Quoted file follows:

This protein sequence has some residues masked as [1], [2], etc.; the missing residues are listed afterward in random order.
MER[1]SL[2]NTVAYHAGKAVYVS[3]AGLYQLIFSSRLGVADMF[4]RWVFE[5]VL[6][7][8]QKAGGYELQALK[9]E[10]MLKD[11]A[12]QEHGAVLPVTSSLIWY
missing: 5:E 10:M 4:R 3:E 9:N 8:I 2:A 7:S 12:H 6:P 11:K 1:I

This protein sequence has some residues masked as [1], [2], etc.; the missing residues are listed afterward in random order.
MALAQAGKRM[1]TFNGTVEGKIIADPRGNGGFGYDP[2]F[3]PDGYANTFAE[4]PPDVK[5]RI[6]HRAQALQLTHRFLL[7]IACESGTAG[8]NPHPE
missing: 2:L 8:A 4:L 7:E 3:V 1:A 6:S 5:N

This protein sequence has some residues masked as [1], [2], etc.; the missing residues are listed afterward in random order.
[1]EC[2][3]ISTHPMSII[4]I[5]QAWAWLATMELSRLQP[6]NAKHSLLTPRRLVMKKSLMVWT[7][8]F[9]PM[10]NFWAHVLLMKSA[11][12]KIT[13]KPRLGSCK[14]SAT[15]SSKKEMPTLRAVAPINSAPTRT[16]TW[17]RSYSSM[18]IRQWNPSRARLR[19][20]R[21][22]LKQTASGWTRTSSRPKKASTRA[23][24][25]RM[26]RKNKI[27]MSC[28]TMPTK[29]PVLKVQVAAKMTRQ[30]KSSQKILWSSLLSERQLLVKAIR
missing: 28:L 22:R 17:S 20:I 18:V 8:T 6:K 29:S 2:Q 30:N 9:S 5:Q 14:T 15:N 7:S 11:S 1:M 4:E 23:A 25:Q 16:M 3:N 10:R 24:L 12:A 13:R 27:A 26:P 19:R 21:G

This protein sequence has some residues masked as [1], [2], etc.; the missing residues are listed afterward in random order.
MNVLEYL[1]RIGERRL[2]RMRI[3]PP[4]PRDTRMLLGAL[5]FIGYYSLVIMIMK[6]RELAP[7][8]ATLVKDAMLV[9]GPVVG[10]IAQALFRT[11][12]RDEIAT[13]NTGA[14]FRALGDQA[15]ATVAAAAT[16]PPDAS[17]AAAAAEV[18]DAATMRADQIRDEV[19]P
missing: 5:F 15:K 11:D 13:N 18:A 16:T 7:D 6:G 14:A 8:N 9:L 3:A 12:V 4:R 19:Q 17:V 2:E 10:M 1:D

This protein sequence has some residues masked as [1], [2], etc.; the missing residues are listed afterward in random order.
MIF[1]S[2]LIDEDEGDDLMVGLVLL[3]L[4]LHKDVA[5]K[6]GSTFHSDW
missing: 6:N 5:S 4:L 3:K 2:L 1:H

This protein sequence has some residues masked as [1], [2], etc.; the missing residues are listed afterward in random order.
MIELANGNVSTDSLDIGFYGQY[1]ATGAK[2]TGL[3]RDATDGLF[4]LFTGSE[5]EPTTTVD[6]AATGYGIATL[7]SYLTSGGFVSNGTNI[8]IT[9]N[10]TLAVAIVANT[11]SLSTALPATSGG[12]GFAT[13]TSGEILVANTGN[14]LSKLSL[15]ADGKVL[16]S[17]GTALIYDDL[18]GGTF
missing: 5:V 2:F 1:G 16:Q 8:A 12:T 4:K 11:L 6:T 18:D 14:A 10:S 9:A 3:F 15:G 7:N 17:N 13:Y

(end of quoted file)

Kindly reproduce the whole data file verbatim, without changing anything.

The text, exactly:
This protein sequence has some residues masked as [1], [2], etc.; the missing residues are listed afterward in random order.
MER[1]SL[2]NTVAYHAGKAVYVS[3]AGLYQLIFSSRLGVADMF[4]RWVFE[5]VL[6][7][8]QKAGGYELQALK[9]E[10]MLKD[11]A[12]QEHGAVLPVTSSLIWY
missing: 5:E 10:M 4:R 3:E 9:N 8:I 2:A 7:S 12:H 6:P 11:K 1:I

This protein sequence has some residues masked as [1], [2], etc.; the missing residues are listed afterward in random order.
MALAQAGKRM[1]TFNGTVEGKIIADPRGNGGFGYDP[2]F[3]PDGYANTFAE[4]PPDVK[5]RI[6]HRAQALQLTHRFLL[7]IACESGTAG[8]NPHPE
missing: 2:L 8:A 4:L 7:E 3:V 1:A 6:S 5:N

This protein sequence has some residues masked as [1], [2], etc.; the missing residues are listed afterward in random order.
[1]EC[2][3]ISTHPMSII[4]I[5]QAWAWLATMELSRLQP[6]NAKHSLLTPRRLVMKKSLMVWT[7][8]F[9]PM[10]NFWAHVLLMKSA[11][12]KIT[13]KPRLGSCK[14]SAT[15]SSKKEMPTLRAVAPINSAPTRT[16]TW[17]RSYSSM[18]IRQWNPSRARLR[19][20]R[21][22]LKQTASGWTRTSSRPKKASTRA[23][24][25]RM[26]RKNKI[27]MSC[28]TMPTK[29]PVLKVQVAAKMTRQ[30]KSSQKILWSSLLSERQLLVKAIR
missing: 28:L 22:R 17:S 20:I 18:V 8:T 6:K 29:S 2:Q 30:N 9:S 5:Q 14:T 15:N 7:S 11:S 1:M 4:E 23:A 25:Q 16:M 3:N 10:R 24:L 12:A 13:R 27:A 26:P 19:R 21:G

This protein sequence has some residues masked as [1], [2], etc.; the missing residues are listed afterward in random order.
MNVLEYL[1]RIGERRL[2]RMRI[3]PP[4]PRDTRMLLGAL[5]FIGYYSLVIMIMK[6]RELAP[7][8]ATLVKDAMLV[9]GPVVG[10]IAQALFRT[11][12]RDEIAT[13]NTGA[14]FRALGDQA[15]ATVAAAAT[16]PPDAS[17]AAAAAEV[18]DAATMRADQIRDEV[19]P
missing: 5:F 15:K 11:D 13:N 18:A 16:T 7:D 6:G 14:A 8:N 9:L 3:A 12:V 4:R 19:Q 17:V 2:E 10:M 1:D

This protein sequence has some residues masked as [1], [2], etc.; the missing residues are listed afterward in random order.
MIF[1]S[2]LIDEDEGDDLMVGLVLL[3]L[4]LHKDVA[5]K[6]GSTFHSDW
missing: 6:N 5:S 4:L 3:K 2:L 1:H

This protein sequence has some residues masked as [1], [2], etc.; the missing residues are listed afterward in random order.
MIELANGNVSTDSLDIGFYGQY[1]ATGAK[2]TGL[3]RDATDGLF[4]LFTGSE[5]EPTTTVD[6]AATGYGIATL[7]SYLTSGGFVSNGTNI[8]IT[9]N[10]TLAVAIVANT[11]SLSTALPATSGG[12]GFAT[13]TSGEILVANTGN[14]LSKLSL[15]ADGKVL[16]S[17]GTALIYDDL[18]GGTF
missing: 5:V 2:F 1:G 16:Q 8:A 12:T 4:K 11:L 6:T 18:D 14:A 10:S 9:A 3:F 15:G 7:N 17:N 13:Y